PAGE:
Goldson not fined for penalized hit, not happy

Goldson not fined for penalized hit, not happy
November 2, 2011, 8:25 pm
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SANTA CLARA -- Safety Dashon Goldson said Wednesday he was absolved of any wrongdoing for an illegal hit Sunday against the Cleveland Browns.But Goldson is still not happy he was penalized for what referee Bill Leavy announced as "a blow to the head" on Browns receiver Greg Little. Line judge Mark Perlman, who threw the flag, conferred with Leavy before the penalty was announced."I'm good," Goldson said when asked if he had be fined. "I knew it was clean . . . If it was a blow to the head, I would've had a 15,000 or 20,000 fine in my locker right now. But I got penalized. That could've cost us the game."The penalty, which came late in the second quarter, helped the Browns move into position for Phil Dawson's 52-yard field goal on the final play of the half to cut the 49ers' lead to 17-3."Was it a clean hit or a dirty hit? If it was clean, we shouldn't get penalized for that during the game because I didnt get penalized for it with a fine," Goldson said. "Something's got to give."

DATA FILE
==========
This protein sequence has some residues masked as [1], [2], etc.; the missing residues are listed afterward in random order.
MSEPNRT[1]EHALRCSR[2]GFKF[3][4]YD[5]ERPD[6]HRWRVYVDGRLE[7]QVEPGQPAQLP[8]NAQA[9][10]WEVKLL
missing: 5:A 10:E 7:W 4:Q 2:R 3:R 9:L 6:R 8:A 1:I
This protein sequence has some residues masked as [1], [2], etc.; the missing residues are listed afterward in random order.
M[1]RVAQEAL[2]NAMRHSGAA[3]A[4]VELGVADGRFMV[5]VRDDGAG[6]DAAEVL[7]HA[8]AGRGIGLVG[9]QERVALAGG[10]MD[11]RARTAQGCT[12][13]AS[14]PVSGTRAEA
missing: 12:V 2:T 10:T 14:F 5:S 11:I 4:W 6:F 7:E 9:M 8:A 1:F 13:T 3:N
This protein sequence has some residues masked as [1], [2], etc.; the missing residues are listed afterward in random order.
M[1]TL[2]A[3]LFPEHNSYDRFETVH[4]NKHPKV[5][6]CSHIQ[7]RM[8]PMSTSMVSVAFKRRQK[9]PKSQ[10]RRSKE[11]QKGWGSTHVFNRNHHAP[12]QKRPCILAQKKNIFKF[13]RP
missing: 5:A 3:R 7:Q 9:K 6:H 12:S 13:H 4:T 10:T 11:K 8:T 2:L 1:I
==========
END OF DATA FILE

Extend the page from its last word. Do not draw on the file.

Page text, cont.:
Goldson said teams should have the option to issue a replay challenge on a penalty for a hit to the head. Replays appeared to show that Goldson did not strike Little's head with his big hit.
"I think it would be a good idea to have them replay it when they throw the flag," Goldson said. "It should be an extra challenge or a special challenge or something. You give a guy 15 yards on a clean hit and then you get in here in Tuesday or Wednesday and there's no FedEx. That's what it's all about."Players receive notifications of fines from the NFL office via a letter sent via overnight courier. Defensive end Justin Smith was likely to get fined for a fourth-quarter hit on Browns quarterback Colt McCoy.Goldson has never been fined for an illegal hit in his five-year career, he said. He has been fined for a uniform violation, he said."I don't lead with my head, so I didn't have to change anything," Goldson said. "I think I was taught pretty well growing up how to tackle."